Jared N. Schwartz, MD, PhD
Success doesn’t come from being a powerful leader; it comes from leading powerful people.
—The Carrot Principle
I like this job, I really do, but every pearl has its oyster and there are always things you have to wrestle with to get to where you’re going. I had to deal with one of those a few weeks ago, probably the toughest assignment I’ve had yet. I’m not complaining, but I think you’re entitled to know. After all, it’s your organization; I’m just here for a couple of years to hold the tiller.
The whole business, which took forever, got me to thinking about The Carrot Principle by Adrian Gostick and Chester Elton, a wonderful little book about motivation and recognition and building a transformative culture. The authors share what they have learned from massive data on workplace productivity, mostly gathered by a well-regarded consulting firm, The Jackson Organization. Much of their research—200,000 interviews of managers and their employees over a 10-year period—has involved clients in the health care field.
A transformative culture nourishes itself, perpetually generating commitment, teamwork, and engagement. The Carrot Principle talks about leadership in terms of developing potential and creating a workplace that features frequent, sincere recognition of each person’s contributions. While most managers surveyed will say that compensation and benefits are the greatest motivators, they write, employees consistently rate “feeling appreciated” and “informed” as more important than compensation. And in fact, nearly four in five employees who quit their jobs cite a lack of appreciation as a key reason for leaving.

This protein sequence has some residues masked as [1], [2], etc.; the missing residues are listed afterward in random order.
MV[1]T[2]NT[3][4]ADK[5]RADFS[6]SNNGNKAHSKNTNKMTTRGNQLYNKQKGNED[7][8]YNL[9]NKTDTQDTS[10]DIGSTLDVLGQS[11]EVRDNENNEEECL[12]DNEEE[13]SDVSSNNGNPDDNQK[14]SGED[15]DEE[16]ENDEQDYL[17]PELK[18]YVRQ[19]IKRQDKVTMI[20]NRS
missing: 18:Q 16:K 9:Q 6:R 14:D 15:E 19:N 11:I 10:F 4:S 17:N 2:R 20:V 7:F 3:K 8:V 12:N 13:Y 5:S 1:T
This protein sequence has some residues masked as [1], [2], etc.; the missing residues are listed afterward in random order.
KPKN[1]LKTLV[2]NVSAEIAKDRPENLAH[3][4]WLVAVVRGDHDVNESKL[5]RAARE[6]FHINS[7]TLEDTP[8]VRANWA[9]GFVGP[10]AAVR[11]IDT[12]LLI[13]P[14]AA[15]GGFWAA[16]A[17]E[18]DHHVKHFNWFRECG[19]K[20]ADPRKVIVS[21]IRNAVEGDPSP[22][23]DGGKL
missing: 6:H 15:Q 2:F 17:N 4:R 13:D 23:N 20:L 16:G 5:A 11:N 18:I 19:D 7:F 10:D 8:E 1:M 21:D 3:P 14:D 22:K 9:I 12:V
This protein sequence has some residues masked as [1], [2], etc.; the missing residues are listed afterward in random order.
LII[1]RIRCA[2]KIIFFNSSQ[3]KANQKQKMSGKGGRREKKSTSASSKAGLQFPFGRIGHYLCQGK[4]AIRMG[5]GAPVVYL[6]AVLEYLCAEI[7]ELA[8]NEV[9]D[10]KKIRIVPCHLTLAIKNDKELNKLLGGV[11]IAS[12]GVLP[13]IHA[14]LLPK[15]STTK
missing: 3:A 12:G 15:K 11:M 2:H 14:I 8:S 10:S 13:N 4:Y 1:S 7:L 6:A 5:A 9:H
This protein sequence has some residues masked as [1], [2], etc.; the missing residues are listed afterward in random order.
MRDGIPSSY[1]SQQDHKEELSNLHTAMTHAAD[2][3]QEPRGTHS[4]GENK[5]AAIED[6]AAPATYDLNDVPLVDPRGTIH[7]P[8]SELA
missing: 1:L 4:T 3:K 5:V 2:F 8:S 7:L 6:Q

The CAP is ahead of the game on that one; in fact, last month we celebrated the first annual employee appreciation day. The CAP has always had employee recognition, but it’s a huge event now, very well done. The daylong celebration is called “360” appreciation—not just managers recognizing subordinates but everyone recognizing one another. The idea is to generate an ongoing “attitude of gratitude” year round. I’m told there is research to show that people who increase their levels of gratitude increase their perceived well-being by as much as 25 percent. They also sleep better.
There are 500 people working for the CAP in every capacity from laboratory accreditation to planning for the annual meeting. Increasingly, they work in teams, encouraging, questioning, and holding one another accountable. The official celebration is part of an ongoing program to encourage initiative and teamwork via continuing education and personal development—all part of a transformative culture. And something is working: In the first six months of 2008, an average of 14 CAP staff members participated in each of 43 different learning opportunities. The options are all over the map, from book discussion groups on motivational management to tours of a local hospital laboratory and classes in medical terminology.